+
2 + ______ = 3
f.
+
h.
______ + 3 = 5
______ + 2 = 4 +
______ + 1 = 4
i.
3 + ______ = 3
6. Solve. You can draw dots to help you. Remember, the number after the “ = ” sign is the total.
a.
2 + ______ = 5
b.
______ + 2 = 4
c.
______ + 1 = 3
d.
______ + 3 = 3
e.
3 + ______ = 5
f.
0 + ______ = 2
g.
3 + ______ = 4
h.
______ + 2 = 4
i.
______ + 1 = 5
32
7. Practice “normal” addition.
a.
1 + 1 = ______
b.
2 + 1 = ______
d.
2 + 3 = ______ 1 + 4 = ______
4 + 0 = ______
c.
3 + 1 = ______
e.
0 + 5 = ______ 1 + 2 = ______
1 + 4 = ______ 2 + 2 = ______
f.
3 + 2 = ______ 4 + 1 = ______
8. Find the missing number. The marbles illustrate the total. Notice the patterns! a.
b.
c.
0 + ______ = 3
0 + ______ = 4
0 + ______ = 5
1 + ______ = 3
1 + ______ = 4
1 + ______ = 5
2 + ______ = 3
2 + ______ = 4
2 + ______ = 5
3 + ______ = 3
3 + ______ = 4
3 + ______ = 5
4 + ______ = 4
4 + ______ = 5 5 + ______ = 5
33
Sums with 5

1. Five elephants are grouped into two groups, in different ways. The “ ” symbol separates the two groups. Write the addition sentences.


______ + ______ = ______
______ + ______ = ______


______ + ______ = ______
______ + ______ = ______


______ + ______ = ______
______ + ______ = ______
2. Add.
a.
4 + 1 = ______
b. 2
+ 3 = ______
c.
1 + 1 = ______
2 + 2 = ______
1 + 3 = ______
0 + 5 = ______
3 + 2 = ______
1 + 4 = ______
1 + 4 = ______
1 + 2 = ______
2 + 1 = ______
3 + 2 = ______
3. Play “5 Out” and/or “Some Went Hiding” with 5 objects (see the introduction).
34
4. Drill. Don't write the answers in the boxes, but just think them in your head.
1+
=5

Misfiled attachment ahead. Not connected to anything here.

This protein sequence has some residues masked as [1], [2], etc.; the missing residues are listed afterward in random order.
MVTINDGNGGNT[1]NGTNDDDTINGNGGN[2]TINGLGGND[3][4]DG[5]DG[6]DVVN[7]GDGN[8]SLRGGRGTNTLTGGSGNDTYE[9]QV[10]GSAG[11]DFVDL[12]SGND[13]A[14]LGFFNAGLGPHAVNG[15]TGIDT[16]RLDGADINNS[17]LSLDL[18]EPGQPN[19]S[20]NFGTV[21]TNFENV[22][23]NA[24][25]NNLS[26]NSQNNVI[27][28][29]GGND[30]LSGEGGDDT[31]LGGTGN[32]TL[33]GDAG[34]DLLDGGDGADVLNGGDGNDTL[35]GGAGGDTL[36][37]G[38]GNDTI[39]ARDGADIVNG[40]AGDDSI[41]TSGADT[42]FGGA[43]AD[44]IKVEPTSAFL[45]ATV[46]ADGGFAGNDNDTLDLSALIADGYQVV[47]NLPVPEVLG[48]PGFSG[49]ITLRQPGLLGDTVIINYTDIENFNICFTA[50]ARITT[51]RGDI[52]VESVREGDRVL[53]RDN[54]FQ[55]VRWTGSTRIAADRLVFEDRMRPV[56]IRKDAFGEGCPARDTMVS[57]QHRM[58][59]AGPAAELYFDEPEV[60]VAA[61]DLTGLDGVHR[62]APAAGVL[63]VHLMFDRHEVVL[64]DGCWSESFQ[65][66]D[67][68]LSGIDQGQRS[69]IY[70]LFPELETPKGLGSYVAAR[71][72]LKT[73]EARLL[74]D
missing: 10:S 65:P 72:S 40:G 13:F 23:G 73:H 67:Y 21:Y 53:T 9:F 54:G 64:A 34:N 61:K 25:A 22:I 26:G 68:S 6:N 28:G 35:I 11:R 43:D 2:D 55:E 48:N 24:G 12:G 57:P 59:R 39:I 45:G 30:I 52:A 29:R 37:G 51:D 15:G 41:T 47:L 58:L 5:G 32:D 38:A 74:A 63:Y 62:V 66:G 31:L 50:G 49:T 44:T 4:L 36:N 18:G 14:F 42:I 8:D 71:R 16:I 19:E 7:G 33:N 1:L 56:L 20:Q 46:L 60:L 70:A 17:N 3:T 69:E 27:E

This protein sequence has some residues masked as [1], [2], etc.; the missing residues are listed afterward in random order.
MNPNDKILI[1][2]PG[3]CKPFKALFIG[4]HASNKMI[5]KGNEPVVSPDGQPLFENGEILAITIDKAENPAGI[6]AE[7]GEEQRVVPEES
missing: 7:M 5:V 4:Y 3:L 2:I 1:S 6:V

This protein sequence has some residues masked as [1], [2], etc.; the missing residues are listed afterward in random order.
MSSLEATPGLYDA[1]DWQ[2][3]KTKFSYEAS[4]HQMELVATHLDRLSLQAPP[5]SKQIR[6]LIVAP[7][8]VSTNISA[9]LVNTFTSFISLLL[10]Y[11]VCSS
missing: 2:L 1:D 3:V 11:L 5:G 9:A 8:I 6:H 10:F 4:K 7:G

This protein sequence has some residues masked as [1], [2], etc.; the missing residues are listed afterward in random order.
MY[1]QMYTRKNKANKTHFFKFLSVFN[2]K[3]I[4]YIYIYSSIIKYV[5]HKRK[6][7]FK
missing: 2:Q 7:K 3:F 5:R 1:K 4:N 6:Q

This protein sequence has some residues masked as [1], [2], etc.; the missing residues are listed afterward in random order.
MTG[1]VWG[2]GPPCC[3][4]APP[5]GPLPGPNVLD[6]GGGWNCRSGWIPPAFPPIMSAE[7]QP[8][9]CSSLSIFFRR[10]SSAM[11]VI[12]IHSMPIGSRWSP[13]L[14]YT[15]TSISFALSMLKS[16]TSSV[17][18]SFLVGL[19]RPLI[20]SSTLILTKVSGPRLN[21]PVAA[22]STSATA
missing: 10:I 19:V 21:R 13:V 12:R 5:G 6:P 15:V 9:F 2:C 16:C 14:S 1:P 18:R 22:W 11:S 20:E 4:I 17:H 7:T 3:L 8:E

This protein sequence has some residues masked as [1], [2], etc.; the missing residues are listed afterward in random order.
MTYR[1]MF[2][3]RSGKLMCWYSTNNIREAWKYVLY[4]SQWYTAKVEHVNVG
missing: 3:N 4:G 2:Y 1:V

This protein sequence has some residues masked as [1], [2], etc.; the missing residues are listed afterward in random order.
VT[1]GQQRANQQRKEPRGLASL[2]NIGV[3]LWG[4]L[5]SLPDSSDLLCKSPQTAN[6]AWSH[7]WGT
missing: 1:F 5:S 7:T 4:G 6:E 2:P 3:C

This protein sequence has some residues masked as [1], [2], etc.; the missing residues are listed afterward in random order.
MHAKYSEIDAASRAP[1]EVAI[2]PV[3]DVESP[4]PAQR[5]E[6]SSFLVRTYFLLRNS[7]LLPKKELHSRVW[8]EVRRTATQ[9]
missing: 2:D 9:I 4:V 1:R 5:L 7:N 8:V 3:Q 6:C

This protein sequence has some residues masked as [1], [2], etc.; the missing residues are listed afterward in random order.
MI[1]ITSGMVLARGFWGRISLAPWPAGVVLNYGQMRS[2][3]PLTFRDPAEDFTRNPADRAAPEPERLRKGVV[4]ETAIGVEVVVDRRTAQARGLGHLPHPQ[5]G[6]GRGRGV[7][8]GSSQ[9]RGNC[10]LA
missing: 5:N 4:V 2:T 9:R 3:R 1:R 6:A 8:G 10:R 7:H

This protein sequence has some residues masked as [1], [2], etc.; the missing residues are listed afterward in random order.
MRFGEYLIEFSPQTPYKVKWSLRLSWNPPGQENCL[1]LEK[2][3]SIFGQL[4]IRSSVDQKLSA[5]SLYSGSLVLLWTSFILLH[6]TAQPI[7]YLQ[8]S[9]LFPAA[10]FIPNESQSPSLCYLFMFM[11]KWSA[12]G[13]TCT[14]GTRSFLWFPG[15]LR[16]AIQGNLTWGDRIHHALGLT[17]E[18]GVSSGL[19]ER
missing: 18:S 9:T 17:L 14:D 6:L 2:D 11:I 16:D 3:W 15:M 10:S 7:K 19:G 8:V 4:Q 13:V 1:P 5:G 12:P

4+
=5
+2=5
+3=5
2+
=5
3+
=5
+0=5
+1=5
0+
=5
5+
=5
+4=5
+5=5
5. Draw more and compare the problems in each group.
a.
4 + 0 = ______
b. 6
+ 0 = ______
c. 3
+ 0 = ______
4 + 1 = ______
6 + 1 = ______
3 + 1 = ______
4 + 2 = ______
6 + 2 = ______
3 + 2 = ______
d. 7
+ 0 = ______
e. 5
+ 0 = ______
f. 8
+ 0 = ______
7 + 1 = ______
5 + 1 = ______
8 + 1 = ______
7 + 2 = ______
5 + 2 = ______
8 + 2 = ______
6. Draw more things to illustrate the missing number. Write the addition sentence. a.
b.
c.
______ + ______ = 3
______ + ______ = 4
d.
e.
f.
______ + ______ = 5
______ + ______ = 6
______ + ______ = 6
2
+ ______ = 5
35
Sums with 6 1. Six hippos are grouped into two groups, in different ways. Write the addition sentences.


______ + ______ = ______
______ + ______ = ______


______ + ______ = ______
______ + ______ = ______


______ + ______ = ______
______ + ______ = ______
 ______ + ______ = ______ 2. Play “6 Out” and/or “Some Went Hiding” with 6 objects (see the introduction). 3. Drill. Don't write the answers but just think them in your head.
1+
=6
4+
=6
+2=6
+3=6
2+
=6
3+
=6
+0=6
+1=6
6+
=6
5+
=6
+4=6
+5=6
4. Add the numbers and write the total on the line.
a.
1 + 5 = ______
b.
2 + 3 = ______
36
c.
4 + 2 = ______
5. Draw more boxes to illustrate the missing number and write it on the line. b.
a.
2 + ______ = 5
2 + ______ = 6 d.
c.
f.
e.
3 + ______ = 6 g.
5 + ______ = 6
1 + ______ = 6 i.
h.
1 + ______ = 5
4 + ______ = 6
0 + ______ = 6
3 + ______ = 5
6. Jack and Jill share 5 cucumbers and 6 lemons in different ways. Find how many Jill gets. For the number shown, you can cover the cucumbers or lemons with your hand to see how many Jill gets. a.
5
b.
6
7. Add.
2 + 3 = ______ Jack gets:
Left for Jill:
Jack gets:
Left for Jill:
4 + 1 = ______
2
1
3 + 3 = ______
1
4
4 + 2 = ______
5
5
1 + 3 = ______
3
0
1 + 5 = ______
0
2
2 + 2 = ______
4
3
2 + 4 = ______ 37
Adding on a Number Line 5 + 3 = 8
First jump 5...
Then jump 3 more.
You land on 8.
1. Draw the jumps to illustrate the addition and find the answer. You can use a different color for each number when you draw the jumps.
a.
5 + 2 = ______
b.
4 + 1 = ______
c.
6 + 3 = ______
d.
9 + 1 = ______
e.
7 + 3 = ______
f.
4 + 3 = ______
38
OR....
5+3=8
First draw an arrow that is 5 long. Then draw an arrow that is 3 long.
2. Write the addition sentence.
a.
______ + ______ = ______
b.